“So, you might speak English, but can you understand what goes on in court?”Diana Eades, “Using English in the Legal Process.” The Routledge Companion to English Language Studies, 2010
Contemporary legal English is renowned for being obscure and complicated. It uses long, complex sentences, which often run on for what would typically constitute a paragraph in standard English. On top of that it uses grammar and words unfamiliar in daily English usage—words like “tort” and “chattel”, and archaic sounding phrases and expressions like “notwithstanding” and “within and under the provisions of”.
What is legalese?
Legal English that is extremely dense and exclusive is often described negatively as “legalese”. Some believe legal experts and businesses use legalese at times to deliberately make concepts obscure, or in overly technical phrasing to win legal arguments.
This poem from eighteenth-century poet John Gay sums it up:
“I know you lawyers can with ease
Twist words and meanings as you please;
That language, by your skill made pliant,
Will bend to favour every client.”
Despite this cynical view on why legalese is widely used, there are also historical and linguistic reasons why legal English has a reputation for being opaque.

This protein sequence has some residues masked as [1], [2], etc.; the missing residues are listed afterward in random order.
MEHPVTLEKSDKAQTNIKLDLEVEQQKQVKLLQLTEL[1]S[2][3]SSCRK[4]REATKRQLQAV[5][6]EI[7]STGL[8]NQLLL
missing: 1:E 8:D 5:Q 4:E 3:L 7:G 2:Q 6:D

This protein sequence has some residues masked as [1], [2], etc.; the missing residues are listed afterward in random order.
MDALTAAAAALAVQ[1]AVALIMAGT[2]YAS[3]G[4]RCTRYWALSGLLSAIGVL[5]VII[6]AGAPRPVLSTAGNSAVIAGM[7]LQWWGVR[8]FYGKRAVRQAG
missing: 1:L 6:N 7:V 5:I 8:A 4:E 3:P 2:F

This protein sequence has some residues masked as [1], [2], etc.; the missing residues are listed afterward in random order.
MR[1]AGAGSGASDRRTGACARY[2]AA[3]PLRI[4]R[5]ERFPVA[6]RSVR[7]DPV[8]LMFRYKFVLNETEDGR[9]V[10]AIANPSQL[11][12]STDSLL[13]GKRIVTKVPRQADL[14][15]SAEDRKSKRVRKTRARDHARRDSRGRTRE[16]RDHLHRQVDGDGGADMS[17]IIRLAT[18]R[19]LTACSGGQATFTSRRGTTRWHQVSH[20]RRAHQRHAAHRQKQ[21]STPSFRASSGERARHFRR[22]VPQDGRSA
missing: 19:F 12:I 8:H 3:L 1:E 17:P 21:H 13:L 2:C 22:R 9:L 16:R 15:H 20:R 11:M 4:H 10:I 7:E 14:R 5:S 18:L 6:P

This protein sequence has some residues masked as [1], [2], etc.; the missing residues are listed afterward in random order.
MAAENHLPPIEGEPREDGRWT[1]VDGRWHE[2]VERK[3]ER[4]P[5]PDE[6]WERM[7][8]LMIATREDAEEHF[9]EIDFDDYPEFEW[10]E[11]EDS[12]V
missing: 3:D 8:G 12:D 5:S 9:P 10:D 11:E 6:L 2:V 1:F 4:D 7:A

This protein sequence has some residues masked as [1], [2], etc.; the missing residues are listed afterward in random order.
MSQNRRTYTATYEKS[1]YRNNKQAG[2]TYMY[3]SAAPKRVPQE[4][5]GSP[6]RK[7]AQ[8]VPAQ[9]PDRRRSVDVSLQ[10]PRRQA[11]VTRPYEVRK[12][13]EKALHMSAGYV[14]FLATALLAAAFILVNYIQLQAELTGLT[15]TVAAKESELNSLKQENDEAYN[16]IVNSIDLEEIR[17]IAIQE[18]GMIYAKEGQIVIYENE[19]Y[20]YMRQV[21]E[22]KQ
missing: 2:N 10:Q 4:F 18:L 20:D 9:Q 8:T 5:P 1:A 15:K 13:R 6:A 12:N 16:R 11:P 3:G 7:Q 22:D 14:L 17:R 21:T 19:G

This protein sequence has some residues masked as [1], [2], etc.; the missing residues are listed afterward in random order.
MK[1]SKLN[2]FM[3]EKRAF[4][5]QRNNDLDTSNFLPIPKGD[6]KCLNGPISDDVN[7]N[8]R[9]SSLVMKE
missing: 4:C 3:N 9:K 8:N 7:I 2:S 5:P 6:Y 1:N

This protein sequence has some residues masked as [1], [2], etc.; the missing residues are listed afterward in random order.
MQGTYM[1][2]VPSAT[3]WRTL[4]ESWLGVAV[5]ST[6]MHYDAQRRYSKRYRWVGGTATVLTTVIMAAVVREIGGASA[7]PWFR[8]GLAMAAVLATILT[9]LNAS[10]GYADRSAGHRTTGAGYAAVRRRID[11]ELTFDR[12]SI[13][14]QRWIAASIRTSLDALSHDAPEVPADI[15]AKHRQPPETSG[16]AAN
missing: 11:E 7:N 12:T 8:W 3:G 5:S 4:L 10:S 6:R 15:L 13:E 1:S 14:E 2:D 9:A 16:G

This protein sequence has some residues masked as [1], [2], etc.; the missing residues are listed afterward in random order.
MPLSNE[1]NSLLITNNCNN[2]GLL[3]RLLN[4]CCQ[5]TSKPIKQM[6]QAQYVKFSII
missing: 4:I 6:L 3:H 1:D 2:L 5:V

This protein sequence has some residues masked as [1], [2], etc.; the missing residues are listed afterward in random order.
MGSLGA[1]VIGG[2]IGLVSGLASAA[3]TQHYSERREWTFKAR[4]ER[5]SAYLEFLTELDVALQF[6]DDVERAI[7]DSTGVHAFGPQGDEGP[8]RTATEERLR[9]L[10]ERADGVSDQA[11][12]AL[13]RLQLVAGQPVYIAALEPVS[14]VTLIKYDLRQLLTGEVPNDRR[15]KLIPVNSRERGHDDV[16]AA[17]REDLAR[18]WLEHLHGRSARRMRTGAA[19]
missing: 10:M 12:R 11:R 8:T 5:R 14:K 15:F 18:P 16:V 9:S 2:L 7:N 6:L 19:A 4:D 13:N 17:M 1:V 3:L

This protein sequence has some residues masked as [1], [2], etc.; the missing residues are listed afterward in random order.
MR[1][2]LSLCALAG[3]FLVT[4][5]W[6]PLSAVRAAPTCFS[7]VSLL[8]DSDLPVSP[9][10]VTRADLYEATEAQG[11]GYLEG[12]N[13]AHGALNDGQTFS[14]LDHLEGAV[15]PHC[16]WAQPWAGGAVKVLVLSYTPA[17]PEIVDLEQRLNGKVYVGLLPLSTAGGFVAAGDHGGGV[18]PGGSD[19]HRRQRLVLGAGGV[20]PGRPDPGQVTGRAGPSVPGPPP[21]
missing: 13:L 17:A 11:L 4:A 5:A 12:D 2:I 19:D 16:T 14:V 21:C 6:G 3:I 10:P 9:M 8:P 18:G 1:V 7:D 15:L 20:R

Why is legalese so difficult?
One reason legal English is so hard to understand is that it’s based on legal systems established centuries ago.
A mix of languages
When the Romans conquered Britain, they established a legal system based on Latin. After the Romans left, the English legal system began to evolve. But a unified national legal system emerged only after the Norman conquest of 1066. This development explains why legal English contains many terms derived from French.
Because of this complex history, modern legal English contains a mixture of Old English, French and Latin terms. For example, you write a Last Will (Old English) and Testament (Latin). The word “lawyer” is an Old English word; the word “attorney” is French. The word “hearsay” is English, yet the word “evidence” is French. Even words from England’s Anglo-Saxon past have made it into modern legalese: words like “writ”, “ordeal”, “witness”, and “oath”.